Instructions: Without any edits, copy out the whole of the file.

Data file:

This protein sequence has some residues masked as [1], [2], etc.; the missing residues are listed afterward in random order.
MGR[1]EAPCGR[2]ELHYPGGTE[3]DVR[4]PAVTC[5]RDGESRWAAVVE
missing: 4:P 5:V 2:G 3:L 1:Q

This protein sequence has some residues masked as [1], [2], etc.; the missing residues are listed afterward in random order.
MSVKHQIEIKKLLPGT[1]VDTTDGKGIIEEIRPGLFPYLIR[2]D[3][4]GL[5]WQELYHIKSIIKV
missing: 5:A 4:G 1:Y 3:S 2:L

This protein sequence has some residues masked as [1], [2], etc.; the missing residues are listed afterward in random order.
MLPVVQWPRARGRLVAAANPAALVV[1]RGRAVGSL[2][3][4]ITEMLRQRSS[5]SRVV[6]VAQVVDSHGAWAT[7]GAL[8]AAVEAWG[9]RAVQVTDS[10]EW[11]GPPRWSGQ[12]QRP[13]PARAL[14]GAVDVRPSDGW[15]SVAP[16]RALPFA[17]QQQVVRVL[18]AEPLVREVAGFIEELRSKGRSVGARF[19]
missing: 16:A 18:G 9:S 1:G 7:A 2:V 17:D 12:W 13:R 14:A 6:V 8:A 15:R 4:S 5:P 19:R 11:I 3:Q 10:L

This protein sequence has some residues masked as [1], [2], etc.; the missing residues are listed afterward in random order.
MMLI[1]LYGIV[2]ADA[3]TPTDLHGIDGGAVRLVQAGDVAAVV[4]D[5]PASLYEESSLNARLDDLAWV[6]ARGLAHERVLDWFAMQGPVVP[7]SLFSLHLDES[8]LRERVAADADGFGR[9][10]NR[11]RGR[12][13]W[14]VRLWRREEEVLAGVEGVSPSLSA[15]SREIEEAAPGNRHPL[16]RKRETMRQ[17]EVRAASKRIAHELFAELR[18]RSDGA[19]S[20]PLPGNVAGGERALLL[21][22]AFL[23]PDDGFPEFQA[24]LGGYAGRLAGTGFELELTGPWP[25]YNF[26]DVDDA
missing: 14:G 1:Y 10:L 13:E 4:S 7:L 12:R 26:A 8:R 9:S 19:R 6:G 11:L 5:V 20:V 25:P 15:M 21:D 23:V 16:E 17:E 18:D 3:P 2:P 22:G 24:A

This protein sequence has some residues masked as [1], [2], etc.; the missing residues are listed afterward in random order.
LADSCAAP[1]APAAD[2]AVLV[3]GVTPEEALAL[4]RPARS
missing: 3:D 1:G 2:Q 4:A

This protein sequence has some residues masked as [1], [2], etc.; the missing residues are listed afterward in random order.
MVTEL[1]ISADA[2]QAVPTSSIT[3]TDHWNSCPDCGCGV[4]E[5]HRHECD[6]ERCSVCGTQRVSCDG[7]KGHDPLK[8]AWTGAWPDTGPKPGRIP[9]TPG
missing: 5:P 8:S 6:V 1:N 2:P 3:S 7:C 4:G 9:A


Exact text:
This protein sequence has some residues masked as [1], [2], etc.; the missing residues are listed afterward in random order.
MGR[1]EAPCGR[2]ELHYPGGTE[3]DVR[4]PAVTC[5]RDGESRWAAVVE
missing: 4:P 5:V 2:G 3:L 1:Q

This protein sequence has some residues masked as [1], [2], etc.; the missing residues are listed afterward in random order.
MSVKHQIEIKKLLPGT[1]VDTTDGKGIIEEIRPGLFPYLIR[2]D[3][4]GL[5]WQELYHIKSIIKV
missing: 5:A 4:G 1:Y 3:S 2:L

This protein sequence has some residues masked as [1], [2], etc.; the missing residues are listed afterward in random order.
MLPVVQWPRARGRLVAAANPAALVV[1]RGRAVGSL[2][3][4]ITEMLRQRSS[5]SRVV[6]VAQVVDSHGAWAT[7]GAL[8]AAVEAWG[9]RAVQVTDS[10]EW[11]GPPRWSGQ[12]QRP[13]PARAL[14]GAVDVRPSDGW[15]SVAP[16]RALPFA[17]QQQVVRVL[18]AEPLVREVAGFIEELRSKGRSVGARF[19]
missing: 16:A 18:G 9:S 1:G 7:A 2:V 17:D 12:W 13:R 14:A 6:V 8:A 15:R 4:S 5:P 19:R 11:I 3:Q 10:L

This protein sequence has some residues masked as [1], [2], etc.; the missing residues are listed afterward in random order.
MMLI[1]LYGIV[2]ADA[3]TPTDLHGIDGGAVRLVQAGDVAAVV[4]D[5]PASLYEESSLNARLDDLAWV[6]ARGLAHERVLDWFAMQGPVVP[7]SLFSLHLDES[8]LRERVAADADGFGR[9][10]NR[11]RGR[12][13]W[14]VRLWRREEEVLAGVEGVSPSLSA[15]SREIEEAAPGNRHPL[16]RKRETMRQ[17]EVRAASKRIAHELFAELR[18]RSDGA[19]S[20]PLPGNVAGGERALLL[21][22]AFL[23]PDDGFPEFQA[24]LGGYAGRLAGTGFELELTGPWP[25]YNF[26]DVDDA
missing: 14:G 1:Y 10:L 13:E 4:S 7:L 12:R 26:A 8:R 9:S 19:R 6:G 11:L 5:V 20:V 25:P 15:M 21:D 23:V 16:E 17:E 18:D 3:P 2:P 22:G 24:A

This protein sequence has some residues masked as [1], [2], etc.; the missing residues are listed afterward in random order.
LADSCAAP[1]APAAD[2]AVLV[3]GVTPEEALAL[4]RPARS
missing: 3:D 1:G 2:Q 4:A

This protein sequence has some residues masked as [1], [2], etc.; the missing residues are listed afterward in random order.
MVTEL[1]ISADA[2]QAVPTSSIT[3]TDHWNSCPDCGCGV[4]E[5]HRHECD[6]ERCSVCGTQRVSCDG[7]KGHDPLK[8]AWTGAWPDTGPKPGRIP[9]TPG
missing: 5:P 8:S 6:V 1:N 2:P 3:S 7:C 4:G 9:A